RUTH JEANETTE ORELLANA, a/k/a Ruth Yeanette-Orellana, a/k/a Ruth Jeanetta Orellana, Petitioner,
WILLIAM P. BARR, Attorney General, Respondent.
Argued: January 29, 2019
Petition for Review of an Order of the Board of Immigration
Michael Ernest Rosado, LAW OFFICES OF ROSADO & SOLTREN,
P.C., Beltsville, Maryland, for Petitioner.
Rebecca Hoffberg Phillips, UNITED STATES DEPARTMENT OF
JUSTICE, Washington, D.C., for Respondent.
A. Readler, Acting Assistant Attorney General, John S. Hogan,
Assistant Director, Office of Immigration Litigation, Civil
Division, UNITED STATES DEPARTMENT OF JUSTICE, Washington,
D.C., for Respondent.
MOTZ, KING, and WYNN, Circuit Judges.
Gribbon Motz, Circuit Judge.
Jeanette Orellana, a native and citizen of El Salvador,
petitions for review of the final order of the Board of
Immigration Appeals ("BIA") denying her all relief
from deportation. The BIA upheld the finding of an
immigration judge ("IJ") that Orellana, although
persecuted because of her membership in a particular social
group, had failed to establish that the Salvadoran government
was unwilling or unable to protect her from this persecution.
Because the agency disregarded and distorted significant
portions of the record in reaching this conclusion, we grant
Orellana's petition and remand the case for further
1992, when Orellana was fifteen years old, she met Jose
Teodoro Garcia. They started dating, and soon began living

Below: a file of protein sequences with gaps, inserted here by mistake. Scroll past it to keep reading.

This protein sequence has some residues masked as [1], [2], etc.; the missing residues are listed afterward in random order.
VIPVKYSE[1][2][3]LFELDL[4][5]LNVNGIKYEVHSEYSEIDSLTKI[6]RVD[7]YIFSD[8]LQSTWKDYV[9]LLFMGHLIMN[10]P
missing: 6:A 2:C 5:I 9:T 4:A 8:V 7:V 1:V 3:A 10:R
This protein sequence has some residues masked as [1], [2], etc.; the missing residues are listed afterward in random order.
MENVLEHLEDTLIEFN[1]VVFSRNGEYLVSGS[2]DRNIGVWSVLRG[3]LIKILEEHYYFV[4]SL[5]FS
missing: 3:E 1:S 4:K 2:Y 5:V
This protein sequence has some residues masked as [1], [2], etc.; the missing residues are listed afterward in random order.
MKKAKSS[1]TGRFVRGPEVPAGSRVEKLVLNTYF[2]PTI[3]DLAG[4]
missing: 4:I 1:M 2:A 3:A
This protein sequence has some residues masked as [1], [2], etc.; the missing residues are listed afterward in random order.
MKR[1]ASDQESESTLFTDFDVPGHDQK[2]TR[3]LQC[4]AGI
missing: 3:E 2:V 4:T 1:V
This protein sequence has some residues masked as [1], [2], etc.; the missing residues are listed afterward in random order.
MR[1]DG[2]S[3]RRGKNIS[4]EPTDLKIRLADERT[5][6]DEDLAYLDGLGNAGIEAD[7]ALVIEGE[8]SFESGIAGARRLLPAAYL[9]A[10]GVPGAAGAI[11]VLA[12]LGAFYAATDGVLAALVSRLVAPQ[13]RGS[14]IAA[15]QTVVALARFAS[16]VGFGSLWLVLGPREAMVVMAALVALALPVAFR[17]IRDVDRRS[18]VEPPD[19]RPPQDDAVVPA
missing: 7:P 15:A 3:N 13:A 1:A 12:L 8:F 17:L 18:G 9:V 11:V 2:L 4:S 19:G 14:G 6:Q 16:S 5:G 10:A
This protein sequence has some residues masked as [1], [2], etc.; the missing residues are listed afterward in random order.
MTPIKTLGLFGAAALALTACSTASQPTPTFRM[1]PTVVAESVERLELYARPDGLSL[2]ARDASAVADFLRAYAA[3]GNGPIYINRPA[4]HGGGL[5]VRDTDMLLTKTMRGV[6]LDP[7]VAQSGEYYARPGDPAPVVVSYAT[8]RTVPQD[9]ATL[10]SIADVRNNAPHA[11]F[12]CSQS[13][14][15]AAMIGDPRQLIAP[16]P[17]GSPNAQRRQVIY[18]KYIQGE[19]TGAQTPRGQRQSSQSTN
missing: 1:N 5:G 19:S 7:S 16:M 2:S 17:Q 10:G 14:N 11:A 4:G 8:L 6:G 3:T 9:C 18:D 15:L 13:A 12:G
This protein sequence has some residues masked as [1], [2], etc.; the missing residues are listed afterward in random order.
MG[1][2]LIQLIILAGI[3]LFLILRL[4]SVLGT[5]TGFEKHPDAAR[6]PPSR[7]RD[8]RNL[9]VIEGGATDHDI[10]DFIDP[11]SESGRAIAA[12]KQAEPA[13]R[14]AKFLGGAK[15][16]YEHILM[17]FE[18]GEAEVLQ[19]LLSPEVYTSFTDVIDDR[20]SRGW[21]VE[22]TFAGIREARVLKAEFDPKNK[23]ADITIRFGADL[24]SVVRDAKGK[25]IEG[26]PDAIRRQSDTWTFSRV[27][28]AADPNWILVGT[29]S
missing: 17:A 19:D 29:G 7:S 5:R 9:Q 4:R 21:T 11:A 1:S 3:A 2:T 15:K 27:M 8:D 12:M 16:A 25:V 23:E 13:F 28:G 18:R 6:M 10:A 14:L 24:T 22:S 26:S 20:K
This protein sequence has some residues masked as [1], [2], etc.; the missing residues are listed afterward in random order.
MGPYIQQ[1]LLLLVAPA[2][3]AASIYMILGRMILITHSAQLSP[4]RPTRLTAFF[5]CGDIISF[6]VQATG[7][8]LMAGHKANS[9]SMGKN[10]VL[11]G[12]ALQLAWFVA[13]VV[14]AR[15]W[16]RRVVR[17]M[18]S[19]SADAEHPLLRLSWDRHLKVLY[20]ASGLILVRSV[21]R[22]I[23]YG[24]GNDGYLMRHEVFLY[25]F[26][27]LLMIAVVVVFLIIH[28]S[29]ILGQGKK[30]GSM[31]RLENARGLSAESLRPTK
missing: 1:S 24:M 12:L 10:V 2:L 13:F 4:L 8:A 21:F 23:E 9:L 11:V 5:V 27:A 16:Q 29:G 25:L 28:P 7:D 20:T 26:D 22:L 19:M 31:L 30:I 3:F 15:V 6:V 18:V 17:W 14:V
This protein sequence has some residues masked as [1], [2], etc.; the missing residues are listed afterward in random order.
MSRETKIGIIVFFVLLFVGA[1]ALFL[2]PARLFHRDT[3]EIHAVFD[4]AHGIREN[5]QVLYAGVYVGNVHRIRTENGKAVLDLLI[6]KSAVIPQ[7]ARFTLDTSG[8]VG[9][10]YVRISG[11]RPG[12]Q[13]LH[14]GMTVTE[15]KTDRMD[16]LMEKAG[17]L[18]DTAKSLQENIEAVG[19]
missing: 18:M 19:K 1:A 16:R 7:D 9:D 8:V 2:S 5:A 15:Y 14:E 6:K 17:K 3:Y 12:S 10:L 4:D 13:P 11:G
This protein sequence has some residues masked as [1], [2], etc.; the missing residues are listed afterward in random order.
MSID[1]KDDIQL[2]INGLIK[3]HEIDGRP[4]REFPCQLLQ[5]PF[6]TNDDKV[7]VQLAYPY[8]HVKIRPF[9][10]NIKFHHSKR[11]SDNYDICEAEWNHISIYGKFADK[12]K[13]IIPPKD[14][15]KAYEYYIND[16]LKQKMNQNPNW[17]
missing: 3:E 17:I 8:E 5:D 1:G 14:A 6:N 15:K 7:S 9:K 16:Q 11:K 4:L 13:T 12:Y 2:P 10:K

together in San Vicente, El Salvador. When Orellana became
pregnant with their first child the next year, Garcia began
abusing her both verbally and physically. A pattern emerged
in which Garcia would spend his wages on alcohol and then,
while intoxicated, violently beat Orellana. He would
"throw [her], shove [her]," "hit [her] with
his fist," and "choke [her]." Garcia also
threatened her life with a grenade and by putting his gun to
1999, Orellana reported Garcia's abuse to the Salvadoran
police for the first time. The police officers responded to
her call by talking to Garcia, but not arresting him.
Instead, they told Orellana that Garcia was "going to be
alright and won't be bothering you."
that time forward, Orellana "would try to call the
police every time [Garcia] would become abusive." She
would wait for the police in a locked room with their two
children and a sanitation bucket, while Garcia would pace
outside with a machete. The police would not "show up to
[her] house for hours," or sometimes not "show
up" at all.
also made efforts to become independent of Garcia, which he
violently resisted. She tried to leave him by walking three
hours to her grandmother's house, but he followed her and
then assaulted her. She found employment performing childcare
in a neighboring town, but Garcia showed up at her work and
accused her of infidelity until she was fired. When she used
disaster relief aid to build a cinderblock shelter apart from